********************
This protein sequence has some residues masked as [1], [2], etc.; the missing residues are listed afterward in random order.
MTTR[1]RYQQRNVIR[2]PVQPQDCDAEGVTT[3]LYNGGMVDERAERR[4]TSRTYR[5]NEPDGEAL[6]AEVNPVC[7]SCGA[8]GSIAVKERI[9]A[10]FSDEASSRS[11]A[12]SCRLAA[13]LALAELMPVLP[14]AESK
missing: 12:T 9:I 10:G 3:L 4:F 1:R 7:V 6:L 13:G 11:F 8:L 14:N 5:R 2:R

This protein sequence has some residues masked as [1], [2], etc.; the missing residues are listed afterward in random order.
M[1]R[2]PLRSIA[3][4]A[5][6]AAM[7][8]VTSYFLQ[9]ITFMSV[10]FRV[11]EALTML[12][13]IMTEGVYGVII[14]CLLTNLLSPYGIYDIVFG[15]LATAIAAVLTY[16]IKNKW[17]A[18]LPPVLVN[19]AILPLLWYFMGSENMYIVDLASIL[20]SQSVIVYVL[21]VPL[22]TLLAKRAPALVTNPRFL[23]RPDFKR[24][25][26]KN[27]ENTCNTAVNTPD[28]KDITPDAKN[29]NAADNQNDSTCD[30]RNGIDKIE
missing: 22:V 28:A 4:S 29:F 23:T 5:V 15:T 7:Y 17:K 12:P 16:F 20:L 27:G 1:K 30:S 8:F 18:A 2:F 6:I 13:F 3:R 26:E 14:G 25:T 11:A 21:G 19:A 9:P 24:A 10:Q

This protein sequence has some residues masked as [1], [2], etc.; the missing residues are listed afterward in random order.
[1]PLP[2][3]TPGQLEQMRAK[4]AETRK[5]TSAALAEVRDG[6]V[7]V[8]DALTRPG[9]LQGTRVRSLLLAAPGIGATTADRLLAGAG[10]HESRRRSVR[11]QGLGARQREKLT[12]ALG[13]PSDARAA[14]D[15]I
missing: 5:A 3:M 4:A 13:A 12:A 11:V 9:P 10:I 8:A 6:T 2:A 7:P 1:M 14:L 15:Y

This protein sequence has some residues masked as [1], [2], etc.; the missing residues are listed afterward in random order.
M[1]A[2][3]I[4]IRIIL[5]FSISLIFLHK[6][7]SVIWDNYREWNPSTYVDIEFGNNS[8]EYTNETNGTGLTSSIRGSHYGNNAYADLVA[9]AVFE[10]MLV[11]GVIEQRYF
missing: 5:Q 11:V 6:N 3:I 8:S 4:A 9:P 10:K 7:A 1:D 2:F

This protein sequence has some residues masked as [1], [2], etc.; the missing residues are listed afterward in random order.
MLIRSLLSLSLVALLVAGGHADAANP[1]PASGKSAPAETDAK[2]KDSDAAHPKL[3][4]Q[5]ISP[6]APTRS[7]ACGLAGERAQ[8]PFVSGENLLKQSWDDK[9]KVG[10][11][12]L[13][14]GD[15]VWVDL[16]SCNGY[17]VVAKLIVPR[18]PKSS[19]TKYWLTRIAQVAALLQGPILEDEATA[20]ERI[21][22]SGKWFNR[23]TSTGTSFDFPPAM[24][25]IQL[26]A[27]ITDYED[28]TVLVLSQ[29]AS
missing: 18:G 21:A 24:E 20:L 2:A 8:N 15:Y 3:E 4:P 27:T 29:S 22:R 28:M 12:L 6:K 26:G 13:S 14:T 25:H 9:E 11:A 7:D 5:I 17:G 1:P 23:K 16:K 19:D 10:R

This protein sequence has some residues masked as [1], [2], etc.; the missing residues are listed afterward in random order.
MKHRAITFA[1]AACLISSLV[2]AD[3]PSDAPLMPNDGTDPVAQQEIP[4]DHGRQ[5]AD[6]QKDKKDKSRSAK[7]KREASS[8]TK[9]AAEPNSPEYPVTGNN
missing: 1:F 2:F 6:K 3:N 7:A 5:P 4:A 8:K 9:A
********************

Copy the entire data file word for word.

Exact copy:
This protein sequence has some residues masked as [1], [2], etc.; the missing residues are listed afterward in random order.
MTTR[1]RYQQRNVIR[2]PVQPQDCDAEGVTT[3]LYNGGMVDERAERR[4]TSRTYR[5]NEPDGEAL[6]AEVNPVC[7]SCGA[8]GSIAVKERI[9]A[10]FSDEASSRS[11]A[12]SCRLAA[13]LALAELMPVLP[14]AESK
missing: 12:T 9:I 10:G 3:L 4:F 1:R 7:V 6:L 13:G 11:F 8:L 14:N 5:R 2:R

This protein sequence has some residues masked as [1], [2], etc.; the missing residues are listed afterward in random order.
M[1]R[2]PLRSIA[3][4]A[5][6]AAM[7][8]VTSYFLQ[9]ITFMSV[10]FRV[11]EALTML[12][13]IMTEGVYGVII[14]CLLTNLLSPYGIYDIVFG[15]LATAIAAVLTY[16]IKNKW[17]A[18]LPPVLVN[19]AILPLLWYFMGSENMYIVDLASIL[20]SQSVIVYVL[21]VPL[22]TLLAKRAPALVTNPRFL[23]RPDFKR[24][25][26]KN[27]ENTCNTAVNTPD[28]KDITPDAKN[29]NAADNQNDSTCD[30]RNGIDKIE
missing: 22:V 28:A 4:S 29:F 23:T 5:V 15:T 7:Y 17:K 12:P 16:F 20:L 27:G 1:K 30:S 8:F 18:A 2:F 6:I 13:F 3:R 26:E 14:G 25:T 11:A 21:G 19:A 9:P 24:A 10:Q

This protein sequence has some residues masked as [1], [2], etc.; the missing residues are listed afterward in random order.
[1]PLP[2][3]TPGQLEQMRAK[4]AETRK[5]TSAALAEVRDG[6]V[7]V[8]DALTRPG[9]LQGTRVRSLLLAAPGIGATTADRLLAGAG[10]HESRRRSVR[11]QGLGARQREKLT[12]ALG[13]PSDARAA[14]D[15]I
missing: 5:A 3:M 4:A 13:A 12:A 11:V 9:P 10:I 8:A 6:T 2:A 7:P 1:M 14:L 15:Y

This protein sequence has some residues masked as [1], [2], etc.; the missing residues are listed afterward in random order.
M[1]A[2][3]I[4]IRIIL[5]FSISLIFLHK[6][7]SVIWDNYREWNPSTYVDIEFGNNS[8]EYTNETNGTGLTSSIRGSHYGNNAYADLVA[9]AVFE[10]MLV[11]GVIEQRYF
missing: 5:Q 11:V 6:N 3:I 8:S 4:A 9:P 10:K 7:A 1:D 2:F

This protein sequence has some residues masked as [1], [2], etc.; the missing residues are listed afterward in random order.
MLIRSLLSLSLVALLVAGGHADAANP[1]PASGKSAPAETDAK[2]KDSDAAHPKL[3][4]Q[5]ISP[6]APTRS[7]ACGLAGERAQ[8]PFVSGENLLKQSWDDK[9]KVG[10][11][12]L[13][14]GD[15]VWVDL[16]SCNGY[17]VVAKLIVPR[18]PKSS[19]TKYWLTRIAQVAALLQGPILEDEATA[20]ERI[21][22]SGKWFNR[23]TSTGTSFDFPPAM[24][25]IQL[26]A[27]ITDYED[28]TVLVLSQ[29]AS
missing: 18:G 21:A 24:E 20:L 2:A 8:N 15:Y 3:E 4:P 27:T 29:S 22:R 28:M 12:L 6:K 26:G 13:S 14:T 25:H 9:E 11:A 7:D 5:I 17:G 1:P 23:K 16:K 19:D 10:R

This protein sequence has some residues masked as [1], [2], etc.; the missing residues are listed afterward in random order.
MKHRAITFA[1]AACLISSLV[2]AD[3]PSDAPLMPNDGTDPVAQQEIP[4]DHGRQ[5]AD[6]QKDKKDKSRSAK[7]KREASS[8]TK[9]AAEPNSPEYPVTGNN
missing: 1:F 2:F 6:K 3:N 7:A 5:P 4:A 8:K 9:A